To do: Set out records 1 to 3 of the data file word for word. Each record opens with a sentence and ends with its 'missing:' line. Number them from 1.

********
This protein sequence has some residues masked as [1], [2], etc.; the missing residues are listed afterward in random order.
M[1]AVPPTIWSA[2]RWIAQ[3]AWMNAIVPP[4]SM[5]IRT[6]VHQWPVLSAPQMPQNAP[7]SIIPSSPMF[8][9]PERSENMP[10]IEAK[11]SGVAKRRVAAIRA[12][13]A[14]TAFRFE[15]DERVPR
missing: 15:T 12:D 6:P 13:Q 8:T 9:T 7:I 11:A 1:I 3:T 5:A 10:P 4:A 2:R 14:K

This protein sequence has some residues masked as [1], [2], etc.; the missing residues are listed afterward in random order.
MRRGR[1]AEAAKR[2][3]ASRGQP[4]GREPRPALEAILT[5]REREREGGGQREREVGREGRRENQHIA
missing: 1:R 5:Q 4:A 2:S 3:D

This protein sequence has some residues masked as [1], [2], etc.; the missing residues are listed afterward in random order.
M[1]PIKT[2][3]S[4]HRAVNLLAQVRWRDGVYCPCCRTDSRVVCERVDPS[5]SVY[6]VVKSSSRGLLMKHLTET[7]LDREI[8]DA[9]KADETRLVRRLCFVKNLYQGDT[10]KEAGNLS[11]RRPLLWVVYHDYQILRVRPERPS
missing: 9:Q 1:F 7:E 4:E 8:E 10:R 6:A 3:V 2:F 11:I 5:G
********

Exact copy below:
This protein sequence has some residues masked as [1], [2], etc.; the missing residues are listed afterward in random order.
M[1]AVPPTIWSA[2]RWIAQ[3]AWMNAIVPP[4]SM[5]IRT[6]VHQWPVLSAPQMPQNAP[7]SIIPSSPMF[8][9]PERSENMP[10]IEAK[11]SGVAKRRVAAIRA[12][13]A[14]TAFRFE[15]DERVPR
missing: 15:T 12:D 6:P 13:Q 8:T 9:T 7:I 11:A 1:I 3:T 5:A 10:P 4:A 2:R 14:K

This protein sequence has some residues masked as [1], [2], etc.; the missing residues are listed afterward in random order.
MRRGR[1]AEAAKR[2][3]ASRGQP[4]GREPRPALEAILT[5]REREREGGGQREREVGREGRRENQHIA
missing: 1:R 5:Q 4:A 2:S 3:D

This protein sequence has some residues masked as [1], [2], etc.; the missing residues are listed afterward in random order.
M[1]PIKT[2][3]S[4]HRAVNLLAQVRWRDGVYCPCCRTDSRVVCERVDPS[5]SVY[6]VVKSSSRGLLMKHLTET[7]LDREI[8]DA[9]KADETRLVRRLCFVKNLYQGDT[10]KEAGNLS[11]RRPLLWVVYHDYQILRVRPERPS
missing: 9:Q 1:F 7:E 4:E 8:E 10:R 6:A 3:V 2:F 11:I 5:G